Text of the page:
If you have been on Facebook at all, you have been faced with the option to “like” a product, service, or business.  You might select to “like” it to make a statement of support.  More likely you selected “like” in order to get messages from the organization on your Facebook feed, or to register fora contest or coupons or the like.  If you are like most of us, you do not think much more about the action.

Facebook, and corporations that would like to advertise on Facebook, however, think a great deal about that click.  We all know that the organization will send us information on our feed about the product or service, thereby opening ourselves to advertising.   Facebook and the organizations that advertise want to achieve much more with this information.    This additional use is the source of a lawsuit in California claiming that Facebook and certain advertisers use the information without paying them or giving them a way to opt out.  According to an article in the New York Times,

The case focuses on an advertising tactic known as sponsored stories, in which Facebook users endorse brands, in some cases without their knowledge. For example, if users “like” Wal-Mart, the retailer uses their names and pictures in advertisements to their friends on the social network. Wal-Mart pays Facebook for the service.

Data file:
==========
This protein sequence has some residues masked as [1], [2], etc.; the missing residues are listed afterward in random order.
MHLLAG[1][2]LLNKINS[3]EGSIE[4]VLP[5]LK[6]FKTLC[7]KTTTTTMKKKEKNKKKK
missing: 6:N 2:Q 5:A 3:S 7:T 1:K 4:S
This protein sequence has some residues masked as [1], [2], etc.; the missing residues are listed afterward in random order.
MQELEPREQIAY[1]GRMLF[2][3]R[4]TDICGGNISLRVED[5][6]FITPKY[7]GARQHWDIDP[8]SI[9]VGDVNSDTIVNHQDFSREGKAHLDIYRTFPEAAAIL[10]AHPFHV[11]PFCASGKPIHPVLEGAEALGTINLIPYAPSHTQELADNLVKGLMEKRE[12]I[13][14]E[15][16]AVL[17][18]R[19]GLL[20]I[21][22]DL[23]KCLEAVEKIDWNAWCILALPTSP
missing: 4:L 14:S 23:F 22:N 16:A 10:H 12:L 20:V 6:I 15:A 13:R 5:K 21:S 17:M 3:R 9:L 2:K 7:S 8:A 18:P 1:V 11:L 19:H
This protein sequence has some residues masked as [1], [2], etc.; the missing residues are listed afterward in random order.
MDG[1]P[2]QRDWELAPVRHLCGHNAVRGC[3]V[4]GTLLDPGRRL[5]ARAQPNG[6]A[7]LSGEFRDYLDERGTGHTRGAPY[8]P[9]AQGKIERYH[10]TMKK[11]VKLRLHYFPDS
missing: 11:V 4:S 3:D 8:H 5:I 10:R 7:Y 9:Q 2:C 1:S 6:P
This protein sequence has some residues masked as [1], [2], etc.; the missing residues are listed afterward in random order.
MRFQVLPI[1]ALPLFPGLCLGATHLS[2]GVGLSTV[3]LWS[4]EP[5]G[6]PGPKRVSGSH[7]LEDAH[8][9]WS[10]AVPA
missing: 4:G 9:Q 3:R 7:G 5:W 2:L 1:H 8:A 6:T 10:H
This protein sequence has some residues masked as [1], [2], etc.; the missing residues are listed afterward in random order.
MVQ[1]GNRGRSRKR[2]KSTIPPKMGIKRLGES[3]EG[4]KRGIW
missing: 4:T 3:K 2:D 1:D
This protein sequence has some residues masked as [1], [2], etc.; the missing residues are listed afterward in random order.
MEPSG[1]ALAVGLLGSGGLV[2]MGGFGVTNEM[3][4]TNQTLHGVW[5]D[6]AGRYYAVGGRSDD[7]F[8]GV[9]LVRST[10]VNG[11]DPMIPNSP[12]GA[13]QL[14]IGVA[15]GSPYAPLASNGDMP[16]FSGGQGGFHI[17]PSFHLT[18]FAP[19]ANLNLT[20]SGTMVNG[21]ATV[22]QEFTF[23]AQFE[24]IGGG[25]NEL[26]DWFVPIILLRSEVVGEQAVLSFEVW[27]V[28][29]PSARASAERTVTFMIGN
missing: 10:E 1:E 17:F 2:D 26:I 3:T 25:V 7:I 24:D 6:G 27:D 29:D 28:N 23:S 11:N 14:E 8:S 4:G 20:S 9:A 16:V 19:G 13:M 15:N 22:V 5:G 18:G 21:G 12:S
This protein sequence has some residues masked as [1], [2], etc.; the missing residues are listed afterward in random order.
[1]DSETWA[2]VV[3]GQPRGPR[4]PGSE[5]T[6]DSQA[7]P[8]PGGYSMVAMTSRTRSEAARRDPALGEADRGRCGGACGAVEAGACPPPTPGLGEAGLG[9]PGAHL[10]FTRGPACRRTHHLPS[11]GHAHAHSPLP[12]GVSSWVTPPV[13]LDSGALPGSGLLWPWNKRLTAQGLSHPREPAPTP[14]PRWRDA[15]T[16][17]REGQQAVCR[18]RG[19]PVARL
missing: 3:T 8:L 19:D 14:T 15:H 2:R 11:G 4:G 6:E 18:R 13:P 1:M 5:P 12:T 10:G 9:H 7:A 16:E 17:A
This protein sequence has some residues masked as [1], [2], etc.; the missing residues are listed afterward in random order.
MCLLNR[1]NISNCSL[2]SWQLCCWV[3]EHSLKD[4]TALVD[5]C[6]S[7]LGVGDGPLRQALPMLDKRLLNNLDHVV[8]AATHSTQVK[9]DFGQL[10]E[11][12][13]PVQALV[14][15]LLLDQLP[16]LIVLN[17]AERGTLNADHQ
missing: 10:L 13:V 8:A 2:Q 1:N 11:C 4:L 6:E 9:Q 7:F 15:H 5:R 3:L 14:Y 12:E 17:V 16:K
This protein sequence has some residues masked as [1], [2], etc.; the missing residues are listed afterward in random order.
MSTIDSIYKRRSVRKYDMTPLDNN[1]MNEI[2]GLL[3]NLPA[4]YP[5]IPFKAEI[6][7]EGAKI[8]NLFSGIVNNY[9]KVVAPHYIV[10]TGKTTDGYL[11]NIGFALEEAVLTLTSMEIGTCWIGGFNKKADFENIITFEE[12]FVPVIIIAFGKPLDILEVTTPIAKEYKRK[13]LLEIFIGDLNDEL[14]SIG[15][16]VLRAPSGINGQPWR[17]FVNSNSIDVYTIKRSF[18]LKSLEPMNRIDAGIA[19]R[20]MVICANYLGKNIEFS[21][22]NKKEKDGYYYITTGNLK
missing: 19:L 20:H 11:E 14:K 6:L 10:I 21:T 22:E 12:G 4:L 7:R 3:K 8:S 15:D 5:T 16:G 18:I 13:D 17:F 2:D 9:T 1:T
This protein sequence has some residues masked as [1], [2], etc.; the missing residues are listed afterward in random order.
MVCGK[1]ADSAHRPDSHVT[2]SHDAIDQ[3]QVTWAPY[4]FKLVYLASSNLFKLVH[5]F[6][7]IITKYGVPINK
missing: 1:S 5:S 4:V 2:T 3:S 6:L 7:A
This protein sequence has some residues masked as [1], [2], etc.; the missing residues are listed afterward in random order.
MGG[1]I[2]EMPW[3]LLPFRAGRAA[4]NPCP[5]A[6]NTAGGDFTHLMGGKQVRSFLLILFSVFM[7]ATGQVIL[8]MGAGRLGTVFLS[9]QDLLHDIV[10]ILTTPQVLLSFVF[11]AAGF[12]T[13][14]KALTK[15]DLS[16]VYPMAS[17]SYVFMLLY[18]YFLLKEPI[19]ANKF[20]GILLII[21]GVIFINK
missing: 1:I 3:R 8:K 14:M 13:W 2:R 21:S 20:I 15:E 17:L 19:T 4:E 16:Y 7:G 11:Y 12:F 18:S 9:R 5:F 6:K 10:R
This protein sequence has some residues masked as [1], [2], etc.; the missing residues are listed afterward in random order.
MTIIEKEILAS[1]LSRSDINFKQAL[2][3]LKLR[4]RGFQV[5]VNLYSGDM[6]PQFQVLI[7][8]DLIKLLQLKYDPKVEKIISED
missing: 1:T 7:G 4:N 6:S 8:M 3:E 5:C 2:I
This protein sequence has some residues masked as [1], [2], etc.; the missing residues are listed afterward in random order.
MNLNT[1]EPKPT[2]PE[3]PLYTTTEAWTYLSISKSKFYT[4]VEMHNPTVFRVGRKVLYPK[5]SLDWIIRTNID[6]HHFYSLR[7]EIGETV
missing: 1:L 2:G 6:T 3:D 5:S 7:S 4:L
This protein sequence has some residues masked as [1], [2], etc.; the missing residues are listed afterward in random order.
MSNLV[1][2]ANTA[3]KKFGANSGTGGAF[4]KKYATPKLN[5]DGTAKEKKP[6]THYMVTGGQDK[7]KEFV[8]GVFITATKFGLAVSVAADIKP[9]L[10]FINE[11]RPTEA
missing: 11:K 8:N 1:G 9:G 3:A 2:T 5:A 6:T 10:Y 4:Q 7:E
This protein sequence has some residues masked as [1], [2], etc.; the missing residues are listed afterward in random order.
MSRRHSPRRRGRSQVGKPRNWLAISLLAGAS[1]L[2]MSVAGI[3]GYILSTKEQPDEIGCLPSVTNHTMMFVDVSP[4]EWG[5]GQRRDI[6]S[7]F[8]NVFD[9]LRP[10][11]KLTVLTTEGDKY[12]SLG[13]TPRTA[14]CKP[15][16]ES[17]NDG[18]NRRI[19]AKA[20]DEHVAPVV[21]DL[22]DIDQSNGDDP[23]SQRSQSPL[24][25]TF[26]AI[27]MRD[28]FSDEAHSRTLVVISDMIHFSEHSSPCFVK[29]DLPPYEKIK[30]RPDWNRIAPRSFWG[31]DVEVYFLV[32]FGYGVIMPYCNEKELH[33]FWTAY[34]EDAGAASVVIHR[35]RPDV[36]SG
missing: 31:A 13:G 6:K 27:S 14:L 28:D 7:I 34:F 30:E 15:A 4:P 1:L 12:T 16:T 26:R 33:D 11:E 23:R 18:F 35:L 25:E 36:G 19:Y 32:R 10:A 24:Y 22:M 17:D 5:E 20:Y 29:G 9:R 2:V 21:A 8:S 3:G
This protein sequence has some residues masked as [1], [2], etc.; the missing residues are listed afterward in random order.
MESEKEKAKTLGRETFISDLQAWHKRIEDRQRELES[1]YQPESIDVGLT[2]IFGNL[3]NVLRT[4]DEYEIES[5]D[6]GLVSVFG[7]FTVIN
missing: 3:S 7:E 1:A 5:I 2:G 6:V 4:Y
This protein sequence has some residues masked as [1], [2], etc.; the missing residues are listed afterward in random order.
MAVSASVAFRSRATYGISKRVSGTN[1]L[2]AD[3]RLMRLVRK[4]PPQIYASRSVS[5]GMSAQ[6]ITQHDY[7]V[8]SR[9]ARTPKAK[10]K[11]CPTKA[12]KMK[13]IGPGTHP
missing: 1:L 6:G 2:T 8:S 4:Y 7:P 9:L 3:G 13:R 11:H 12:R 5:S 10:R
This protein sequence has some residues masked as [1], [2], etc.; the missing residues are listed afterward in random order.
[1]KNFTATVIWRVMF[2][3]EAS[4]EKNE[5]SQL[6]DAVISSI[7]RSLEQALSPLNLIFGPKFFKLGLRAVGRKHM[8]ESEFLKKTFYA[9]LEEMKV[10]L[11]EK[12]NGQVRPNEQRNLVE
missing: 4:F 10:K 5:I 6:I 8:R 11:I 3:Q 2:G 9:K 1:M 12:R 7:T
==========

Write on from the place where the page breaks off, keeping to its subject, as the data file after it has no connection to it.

In other words, they use your image and the fact that you “liked” the organization to advertise to your Facebook friends and even to others who may not know you over Facebook.  Think how much stronger advertising can be if they say “John Smith, Mary Jones and Ken Anderston all like this product.”  It is an endorsement.  Perhaps your “liking” had nothing to do with an endorsement … maybe it was just a way of getting information about a product — or even a competitor’s product.   It could be misleading to say you are advocating the organization, and might be down right wrong to say you are.  Hence, the California law.

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